Columbia Union School District Superintendent John Pendley outlined school safety practices at a Board of Trustees meeting Tuesday, but made no mention of a recent sexual assault allegation against a former Columbia volunteer.
Trustees reviewed proposed changes to Columbia’s policies on the security of campus buildings, bullying, school climate, standards for school meals and more.
The policies follow samples from the California School Boards Association that are periodically revised to reflect new laws.
A number of revisions to the sample policies arose from the Dec. 14 Sandy Hook Elementary School shooting in Connecticut.
Among the most extensive changes were those to a policy on campus “disruptions” and intruders, emphasizing the need to delineate staff responsibilities and coordinate with law enforcement.
The updated policies still need final approval from the Columbia Union School District Board of Trustees in August before the school adds them to its own set of rules.
As he had at a January board meeting, Pendley spoke about the difficulty of planning the school’s response to a shooting on campus.
“The hardest part is, you don’t want to say to the public, ‘Here’s the plan,’ because the bad guys get it,” Pendley said. “That’s been a real dilemma, and we’ve struggled with that.”
He also summarized the safety precautions that Columbia already takes. The school installed security cameras about five years ago, he said. However, they are not inside classrooms, and they don’t record audio.
Columbia has a staff “safety committee” that meets once a month to review accident reports and discuss recent safety issues.
Furthermore, it has a “comprehensive school safety plan” that details procedures for reporting child abuse, dealing with emergencies and disasters, notifying teachers about dangerous students, and more.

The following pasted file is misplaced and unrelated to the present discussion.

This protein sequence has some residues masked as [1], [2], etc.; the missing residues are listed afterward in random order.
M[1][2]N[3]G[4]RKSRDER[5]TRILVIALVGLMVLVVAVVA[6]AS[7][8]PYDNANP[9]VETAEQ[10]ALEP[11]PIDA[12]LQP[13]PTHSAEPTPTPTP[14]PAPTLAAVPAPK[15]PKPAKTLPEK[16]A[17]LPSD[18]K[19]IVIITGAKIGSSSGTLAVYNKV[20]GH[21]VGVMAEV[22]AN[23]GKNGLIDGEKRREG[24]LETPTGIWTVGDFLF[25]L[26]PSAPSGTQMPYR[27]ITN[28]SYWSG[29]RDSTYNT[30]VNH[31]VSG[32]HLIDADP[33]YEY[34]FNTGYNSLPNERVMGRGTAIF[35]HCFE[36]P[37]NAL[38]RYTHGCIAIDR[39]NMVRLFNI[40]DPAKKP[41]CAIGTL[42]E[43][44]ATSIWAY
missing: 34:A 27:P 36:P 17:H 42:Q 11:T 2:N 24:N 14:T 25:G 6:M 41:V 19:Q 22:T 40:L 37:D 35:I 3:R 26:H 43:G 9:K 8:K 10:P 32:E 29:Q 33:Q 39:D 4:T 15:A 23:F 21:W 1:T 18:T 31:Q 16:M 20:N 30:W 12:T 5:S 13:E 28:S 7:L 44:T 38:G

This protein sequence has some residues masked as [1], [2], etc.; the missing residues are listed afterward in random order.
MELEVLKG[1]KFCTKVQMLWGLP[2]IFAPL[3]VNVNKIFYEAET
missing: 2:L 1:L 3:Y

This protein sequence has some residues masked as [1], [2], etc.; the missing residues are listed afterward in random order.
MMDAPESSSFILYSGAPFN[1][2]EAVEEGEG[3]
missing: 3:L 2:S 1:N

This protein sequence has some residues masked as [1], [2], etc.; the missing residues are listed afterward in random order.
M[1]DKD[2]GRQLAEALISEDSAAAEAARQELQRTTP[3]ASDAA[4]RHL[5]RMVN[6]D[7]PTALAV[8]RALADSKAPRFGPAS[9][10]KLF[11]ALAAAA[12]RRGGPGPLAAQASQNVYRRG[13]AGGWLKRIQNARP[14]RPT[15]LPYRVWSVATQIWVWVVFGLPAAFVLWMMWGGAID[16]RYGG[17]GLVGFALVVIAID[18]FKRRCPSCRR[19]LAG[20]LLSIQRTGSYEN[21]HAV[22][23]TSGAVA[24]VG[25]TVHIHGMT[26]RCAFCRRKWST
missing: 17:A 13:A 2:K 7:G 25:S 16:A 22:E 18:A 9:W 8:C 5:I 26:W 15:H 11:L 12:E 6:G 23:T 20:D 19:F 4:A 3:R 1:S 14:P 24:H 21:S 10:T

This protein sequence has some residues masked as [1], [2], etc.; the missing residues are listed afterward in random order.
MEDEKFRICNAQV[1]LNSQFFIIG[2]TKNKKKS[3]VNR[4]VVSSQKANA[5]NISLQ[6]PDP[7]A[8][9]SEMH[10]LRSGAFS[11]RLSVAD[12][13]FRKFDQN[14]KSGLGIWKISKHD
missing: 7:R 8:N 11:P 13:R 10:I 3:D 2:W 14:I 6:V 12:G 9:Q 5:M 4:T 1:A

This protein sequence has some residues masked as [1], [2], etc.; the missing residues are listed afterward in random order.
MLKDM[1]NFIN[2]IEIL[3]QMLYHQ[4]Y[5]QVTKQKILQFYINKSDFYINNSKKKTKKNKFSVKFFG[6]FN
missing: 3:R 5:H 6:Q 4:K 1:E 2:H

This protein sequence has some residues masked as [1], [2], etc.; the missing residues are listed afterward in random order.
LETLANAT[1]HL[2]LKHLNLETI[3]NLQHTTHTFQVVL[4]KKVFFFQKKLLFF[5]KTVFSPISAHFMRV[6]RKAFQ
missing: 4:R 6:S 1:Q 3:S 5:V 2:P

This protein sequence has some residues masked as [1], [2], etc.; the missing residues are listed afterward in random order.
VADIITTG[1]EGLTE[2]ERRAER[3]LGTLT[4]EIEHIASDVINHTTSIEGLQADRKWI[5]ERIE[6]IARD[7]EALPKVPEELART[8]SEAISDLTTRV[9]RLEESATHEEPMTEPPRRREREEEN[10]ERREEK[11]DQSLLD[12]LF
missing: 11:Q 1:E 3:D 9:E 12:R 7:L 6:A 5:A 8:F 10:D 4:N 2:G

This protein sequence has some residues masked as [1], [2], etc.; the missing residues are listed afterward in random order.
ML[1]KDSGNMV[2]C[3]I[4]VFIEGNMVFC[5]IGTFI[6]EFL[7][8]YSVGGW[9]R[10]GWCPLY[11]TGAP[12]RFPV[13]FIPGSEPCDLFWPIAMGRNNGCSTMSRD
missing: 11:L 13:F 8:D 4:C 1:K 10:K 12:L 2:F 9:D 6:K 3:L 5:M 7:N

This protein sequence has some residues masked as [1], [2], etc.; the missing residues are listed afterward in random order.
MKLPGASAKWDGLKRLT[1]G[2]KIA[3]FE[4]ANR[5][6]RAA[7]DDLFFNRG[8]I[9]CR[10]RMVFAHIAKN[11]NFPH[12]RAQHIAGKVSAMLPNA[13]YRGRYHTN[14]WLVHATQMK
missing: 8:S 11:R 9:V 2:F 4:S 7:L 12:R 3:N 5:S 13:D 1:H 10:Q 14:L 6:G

Absent from Tuesday’s board meeting was any discussion of a June 3 allegation that a student had been sexually abused by a volunteer tutor on campus in 2010.
Pendley also did not discuss specific efforts to reduce the likelihood of further sexual assaults on campus.
The June 3 allegation matched one made earlier by a student who said he had been “touched inappropriately” by the same volunteer aide in 2010, according to Tuolumne County Sheriff’s Sgt. Jim Oliver.
The volunteer was an elderly man and retired teacher who has since died, meaning charges can never be brought against him for the latest allegation. No charges were filed in 2010.
Oliver said he had no information about the number of students who’d come into contact with the suspect.
Columbia Elementary sent home a letter to parents June 11 as a “statement of facts” regarding the sheriff’s investigation.
It said the suspect had possessed a teaching credential and was employed as an aide at Columbia during the 2000-01 school year.
After the first allegation was made in 2010, Pendley dismissed him, according to Columbia Elementary’s letter.
But the length of time the volunteer spent at Columbia Elementary is still unclear, as is the exact location of his work on campus or the number of students he had contact with.
Pendley and Board of Trustees President Laura Phelan declined to answer questions Tuesday about the school’s response.
In the past, district officials have also declined to answer questions about how district safety policies changed, if at all, after Pendley’s son Brennan Pendley went to jail for having sex with an eighth-grade girl on campus.
The younger Pendley had been working as an after-school aide at the time.
The only other attendees at Tuesday’s meeting were Columbia Elementary Principal Ed Pelfrey, local resident Bruce Engstrom and Dante Sanchez, a social worker whose son attends Columbia Elementary.
Sanchez has previously criticized Columbia Elementary and Pendley for their handling of Brennan Pendley’s case.
“I’m really livid about the whole situation,” she told The Union Democrat earlier this month, adding that she felt parents should have been notified about the first allegation in 2010.
Columbia Elementary Trustee Jo Rodefer, who says she still thinks that Pendley should have resigned after Brennan Pendley’s crimes, defended the district’s policies Tuesday.
“Columbia has gone out of its way,” Rodefer said.
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